Variable Integer Rate Decimation Filter

Recommended for:

  • Device: Unknown

  • Quartus®: v9.1



The variable integer rate decimation filter design example demonstrates how to use the Intel® DSP Builder Advanced Blockset (DSPB-AB) to implement a decimation filter that can change its decimation rate at run time. It also supports multiple channels and exploits automatic folding of DSPB-AB to generate register transfer level (RTL) code that maximizes hardware reuse for resource saving. The current design supports decimation rates of 1, 2, 4, 8, and 16. However, you can easily modify the design to support other integer decimation rates.

You can efficiently implement conventional decimation by M filters through polyphase decomposition with an input commutator and M parallel paths. Each path is a polyphase of the original prototype filter. If the input commutator skips every other phase, instead of going through all M paths, the decimation rate becomes M/2, and so on.

In the real design, instead of having a commutator and a parallel bank of finite impulse response (FIR) filter paths, we implement only one polyphase FIR filter, where the coefficients corresponding to the polyphases change every cycle at the input sample rate. It has the same effect as delivering input samples successively to a parallel bank of polyphases. We store the polyphase coefficients in memory, and use an input accumulator like the one used in a numerically controlled oscillator (NCO) to control which phase is currently being read out and sent to the FIR filter path. The step size of the phase accumulator controls how fast the system cycles through the polyphases, hence the decimation rate. The overflow signal of the accumulator indicates when the phases have been cycled through. When it asserts, a valid output sample is generated at the lower sample rate.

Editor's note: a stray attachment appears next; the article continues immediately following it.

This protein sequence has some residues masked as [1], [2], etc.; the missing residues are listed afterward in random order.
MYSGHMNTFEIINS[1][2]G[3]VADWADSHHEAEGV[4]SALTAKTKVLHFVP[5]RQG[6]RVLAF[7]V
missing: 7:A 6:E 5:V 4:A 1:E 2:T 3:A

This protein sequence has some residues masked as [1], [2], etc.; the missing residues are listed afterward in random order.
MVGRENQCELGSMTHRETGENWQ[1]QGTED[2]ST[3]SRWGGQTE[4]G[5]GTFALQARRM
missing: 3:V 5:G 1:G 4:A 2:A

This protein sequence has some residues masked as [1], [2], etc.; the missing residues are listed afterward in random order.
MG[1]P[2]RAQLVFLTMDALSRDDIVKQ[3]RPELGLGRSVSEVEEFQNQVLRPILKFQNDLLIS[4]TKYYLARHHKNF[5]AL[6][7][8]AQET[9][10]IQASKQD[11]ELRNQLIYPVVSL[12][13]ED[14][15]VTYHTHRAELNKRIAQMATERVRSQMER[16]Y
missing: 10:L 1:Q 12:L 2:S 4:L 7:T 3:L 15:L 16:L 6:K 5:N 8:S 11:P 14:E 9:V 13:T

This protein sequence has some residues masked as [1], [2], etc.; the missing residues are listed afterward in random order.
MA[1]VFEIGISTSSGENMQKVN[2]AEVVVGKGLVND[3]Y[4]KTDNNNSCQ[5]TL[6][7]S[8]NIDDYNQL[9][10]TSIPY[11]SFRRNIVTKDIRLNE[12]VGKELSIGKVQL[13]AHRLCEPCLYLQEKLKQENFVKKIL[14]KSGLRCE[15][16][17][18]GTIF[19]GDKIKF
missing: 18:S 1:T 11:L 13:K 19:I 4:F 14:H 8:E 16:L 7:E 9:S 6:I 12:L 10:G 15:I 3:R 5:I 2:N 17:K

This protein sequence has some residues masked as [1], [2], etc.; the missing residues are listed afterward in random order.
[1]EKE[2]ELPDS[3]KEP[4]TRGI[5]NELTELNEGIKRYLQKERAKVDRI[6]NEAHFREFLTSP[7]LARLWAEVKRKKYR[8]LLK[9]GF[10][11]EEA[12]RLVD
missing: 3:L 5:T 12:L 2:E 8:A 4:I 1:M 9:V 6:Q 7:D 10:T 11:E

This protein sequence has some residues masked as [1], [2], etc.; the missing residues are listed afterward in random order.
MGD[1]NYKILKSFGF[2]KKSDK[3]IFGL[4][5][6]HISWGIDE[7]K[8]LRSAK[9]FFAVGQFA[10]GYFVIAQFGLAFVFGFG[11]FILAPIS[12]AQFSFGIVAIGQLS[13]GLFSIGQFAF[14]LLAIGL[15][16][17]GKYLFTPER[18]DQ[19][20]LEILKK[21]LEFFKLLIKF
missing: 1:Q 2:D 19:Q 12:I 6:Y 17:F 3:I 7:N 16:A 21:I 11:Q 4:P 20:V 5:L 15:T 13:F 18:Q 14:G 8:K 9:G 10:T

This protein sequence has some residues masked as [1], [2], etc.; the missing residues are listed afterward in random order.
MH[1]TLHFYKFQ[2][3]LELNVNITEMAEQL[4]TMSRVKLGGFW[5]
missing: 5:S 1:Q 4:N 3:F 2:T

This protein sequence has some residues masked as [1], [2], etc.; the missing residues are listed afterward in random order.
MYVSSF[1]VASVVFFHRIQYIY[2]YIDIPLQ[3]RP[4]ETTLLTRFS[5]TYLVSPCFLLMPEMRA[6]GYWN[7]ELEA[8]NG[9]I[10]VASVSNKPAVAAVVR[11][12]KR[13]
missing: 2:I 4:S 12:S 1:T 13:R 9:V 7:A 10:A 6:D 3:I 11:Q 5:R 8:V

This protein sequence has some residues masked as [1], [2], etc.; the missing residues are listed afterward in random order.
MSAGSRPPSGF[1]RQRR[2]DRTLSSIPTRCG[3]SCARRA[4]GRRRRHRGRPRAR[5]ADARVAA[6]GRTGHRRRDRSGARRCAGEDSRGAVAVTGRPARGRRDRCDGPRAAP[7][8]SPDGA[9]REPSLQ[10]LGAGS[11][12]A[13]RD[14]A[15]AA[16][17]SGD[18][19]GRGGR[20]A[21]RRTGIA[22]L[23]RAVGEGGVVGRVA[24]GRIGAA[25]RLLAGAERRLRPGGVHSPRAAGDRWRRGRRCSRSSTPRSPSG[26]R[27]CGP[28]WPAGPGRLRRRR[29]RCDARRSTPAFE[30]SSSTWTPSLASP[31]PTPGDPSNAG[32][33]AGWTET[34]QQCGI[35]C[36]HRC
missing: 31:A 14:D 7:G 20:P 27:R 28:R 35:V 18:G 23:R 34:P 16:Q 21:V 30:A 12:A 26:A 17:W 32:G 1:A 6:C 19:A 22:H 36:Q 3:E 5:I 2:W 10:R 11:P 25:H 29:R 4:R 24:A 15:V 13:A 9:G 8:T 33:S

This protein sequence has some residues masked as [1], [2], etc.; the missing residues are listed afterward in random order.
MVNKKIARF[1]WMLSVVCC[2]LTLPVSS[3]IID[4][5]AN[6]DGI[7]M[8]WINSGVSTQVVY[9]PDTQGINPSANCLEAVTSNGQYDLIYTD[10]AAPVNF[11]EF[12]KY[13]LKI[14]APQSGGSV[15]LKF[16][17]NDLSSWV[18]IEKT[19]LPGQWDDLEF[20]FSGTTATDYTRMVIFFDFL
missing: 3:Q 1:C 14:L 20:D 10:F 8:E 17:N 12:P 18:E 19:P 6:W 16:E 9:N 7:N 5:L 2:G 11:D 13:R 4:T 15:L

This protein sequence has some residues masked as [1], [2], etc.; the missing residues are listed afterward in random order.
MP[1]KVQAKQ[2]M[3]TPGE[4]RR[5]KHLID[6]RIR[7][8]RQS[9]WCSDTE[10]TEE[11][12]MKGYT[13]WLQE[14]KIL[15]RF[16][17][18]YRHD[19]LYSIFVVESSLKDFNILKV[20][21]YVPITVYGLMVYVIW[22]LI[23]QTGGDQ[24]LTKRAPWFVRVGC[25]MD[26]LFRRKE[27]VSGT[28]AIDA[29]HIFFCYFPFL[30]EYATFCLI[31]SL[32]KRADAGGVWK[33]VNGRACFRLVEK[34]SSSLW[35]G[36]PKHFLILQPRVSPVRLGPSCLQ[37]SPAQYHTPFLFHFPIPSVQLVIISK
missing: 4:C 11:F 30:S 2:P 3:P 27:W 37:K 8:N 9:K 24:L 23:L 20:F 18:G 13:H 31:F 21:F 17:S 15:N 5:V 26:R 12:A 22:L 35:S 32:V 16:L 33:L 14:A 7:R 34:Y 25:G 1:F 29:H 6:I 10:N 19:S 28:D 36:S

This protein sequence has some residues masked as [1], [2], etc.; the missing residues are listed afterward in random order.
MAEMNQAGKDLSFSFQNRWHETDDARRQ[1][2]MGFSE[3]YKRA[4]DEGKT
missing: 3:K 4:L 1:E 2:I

The architecture of the algorithm is shown in Figure 1.

Figure 1. Vardecimator block diagram.

The FIR filter path is a modified direct form FIR filter. The filter coefficients are from the coefficients look-up table (LUT) and change from one polyphase to another. An accumulator is attached to each of the multiplier outputs. It accumulates the outputs of all polyphases at its tap until the rollover signal indicates that all phases have been visited and an output is due. At that moment, a multiport adder adds up all accumulator outputs and generates a final decimated sample. At the same time, the accumulators clear the contents and get ready to the next accumulating cycle.

Reconfiguration of the decimation rate change is achieved by varying the accumulator phase increment or step size at run time. You can update the phase increment real time by a processor via the Avalon® Memory-Mapped (Avalon-MM) interface. When the decimation rate changes, the number of polyphases accumulated in the FIR filter path also changes. To maximize dynamic range, we can supply a reconfigurable scaling factor to the multiply-and-accumulate units and to the final adder output. You can also reconfigure this control register via a processor through the Avalon-MM interface.

This example also demonstrates how to take advantage of the folding feature of the DSPB-AB. Folding, or time-division multiplexing, automatically realizes resource sharing and hardware re-use based on user-specified system parameters. It is particularly useful in multichannel designs.

For more information on designing resampling filters in DSPB-AB, please refer to AN 623: Using the DSP Builder Advanced Blockset to Implement Resampling Filters (PDF).

Download the files used in this example:

Files in the .zip download include:

  • vardecimator_rt.mdl—DSPB-AB design file for variable rate decimation filter
  • setup_vardecimator_rt.m—MATLAB script to configure initialization and parameters of vardecimator_rt.mdl
  • stop_vardecimator_rt.m—MATLAB script to plot variable rate decimation filter output and compare it with the input waveform
  • vardecimator_rt_bare.mdl—Design file based on vardecimator_rt.mdl. Some non-synthesizable test bench blocks are removed for RTL generation